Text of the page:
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Pathways to Growth: Job Development, Retention and Advancement for Out-of-School Youth
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Pathways to Growth: Job Development, Retention and Advancement for Out-of-School Youth

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From the 2005 Garden State Employment and Training Conference

From the 2005 Garden State Employment and Training Conference

Published in: Business, Education

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  • 1. Pathways to Growth Job Development, Retention & Advancement Strategies for Out-of-School Youth Presented by Michele Martin
  • 2. Serving Two Customers
    • Businesses want:
      • Access to trained, qualified workers who will stay on the job, have no “issues”
      • A “guarantee”
        • Pre-screening
        • Delivery on promises
      • Minimal hassle
    • Youth want:
      • Work they enjoy and can reasonably do
      • Work that supports their standard of living
      • To “fit in”
      • Consistency & honesty
  • 3. Who is the Job Developer’s Primary Customer?
  • 4. Roles of Job Developer-- Business
    • Business Advocate
      • Understand, communicate expectations of business to youth, other staff
      • Serve business needs
    • HR Professional
      • Clear job descriptions/skill requirements
      • Pre-screen & referral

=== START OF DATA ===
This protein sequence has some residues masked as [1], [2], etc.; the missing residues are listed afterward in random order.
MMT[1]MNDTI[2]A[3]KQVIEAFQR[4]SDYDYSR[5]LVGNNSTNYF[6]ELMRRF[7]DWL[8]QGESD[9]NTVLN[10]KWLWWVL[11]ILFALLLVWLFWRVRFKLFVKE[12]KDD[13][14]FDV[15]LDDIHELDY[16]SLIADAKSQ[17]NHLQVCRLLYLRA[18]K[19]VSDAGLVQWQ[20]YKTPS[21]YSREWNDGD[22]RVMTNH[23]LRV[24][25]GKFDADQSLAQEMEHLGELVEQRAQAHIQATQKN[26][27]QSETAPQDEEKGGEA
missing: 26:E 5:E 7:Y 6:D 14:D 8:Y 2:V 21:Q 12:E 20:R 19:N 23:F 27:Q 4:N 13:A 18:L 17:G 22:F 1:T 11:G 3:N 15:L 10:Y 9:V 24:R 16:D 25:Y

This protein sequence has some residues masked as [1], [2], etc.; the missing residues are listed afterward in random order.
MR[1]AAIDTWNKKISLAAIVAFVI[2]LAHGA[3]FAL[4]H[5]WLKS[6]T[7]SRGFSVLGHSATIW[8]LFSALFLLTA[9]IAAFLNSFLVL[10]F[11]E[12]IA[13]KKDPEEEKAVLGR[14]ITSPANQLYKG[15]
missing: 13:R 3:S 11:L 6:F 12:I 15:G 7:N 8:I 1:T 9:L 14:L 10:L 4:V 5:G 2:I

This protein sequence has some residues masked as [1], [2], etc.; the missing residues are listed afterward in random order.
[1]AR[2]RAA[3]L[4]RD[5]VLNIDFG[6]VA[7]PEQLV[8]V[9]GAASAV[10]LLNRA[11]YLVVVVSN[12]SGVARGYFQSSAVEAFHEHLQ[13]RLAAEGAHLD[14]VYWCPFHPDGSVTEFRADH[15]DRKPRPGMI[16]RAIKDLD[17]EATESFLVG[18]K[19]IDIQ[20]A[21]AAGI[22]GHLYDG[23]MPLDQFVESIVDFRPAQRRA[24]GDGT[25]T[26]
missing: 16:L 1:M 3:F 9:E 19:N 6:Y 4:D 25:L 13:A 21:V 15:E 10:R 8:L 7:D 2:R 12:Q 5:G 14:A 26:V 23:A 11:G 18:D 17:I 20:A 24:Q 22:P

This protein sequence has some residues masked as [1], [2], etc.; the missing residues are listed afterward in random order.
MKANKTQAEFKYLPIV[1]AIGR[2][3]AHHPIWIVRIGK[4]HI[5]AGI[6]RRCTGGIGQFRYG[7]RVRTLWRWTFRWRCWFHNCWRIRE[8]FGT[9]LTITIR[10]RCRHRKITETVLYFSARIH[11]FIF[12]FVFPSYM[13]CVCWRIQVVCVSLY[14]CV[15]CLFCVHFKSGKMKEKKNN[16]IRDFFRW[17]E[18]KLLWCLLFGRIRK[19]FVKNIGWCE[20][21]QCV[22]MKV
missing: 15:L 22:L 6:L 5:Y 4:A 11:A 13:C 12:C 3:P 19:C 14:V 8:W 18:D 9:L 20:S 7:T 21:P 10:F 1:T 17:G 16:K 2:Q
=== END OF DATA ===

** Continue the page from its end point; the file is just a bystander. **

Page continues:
• Marketer
  • 5. Roles of Job Developer-- Youth
    • Educator/Coach
      • Prepare youth for independent job search
      • Prepare youth to meet business expectations
      • Provide feedback to youth
    • Assessment Specialist
      • Know youth and their needs
  • 6. Serving the Business Customer
  • 7. Before Contacting Business
    • Understand the Labor Market
    • Know Your Supply of Young People
      • Skills, characteristics, numbers
    • Identify your Resources for Engagement
      • One-Stop, Chamber, SHRM, etc.
    • Know Your Products and Services
      • Transition, Retention, Advancement, Re-Employment
  • 8. Transition
    • Pre-screen candidates to fit specific business and job requirements
    • Conduct on-site Orientations and/or business-specific training for youth job seekers
    • Provide business with “support services” kit (useful for all entry-level job seekers)
  • 9. Retention
    • Help business accurately communicate expectations, requirements
    • Help business outline a 3-month training plan (can be used with other entry-level workers)
    • “Call us before it becomes a crisis”
    • Work with front-line supervisors, not just HR.
  • 10. Advancement
    • Surveys— what additional training can be provided to youth to move along a career path?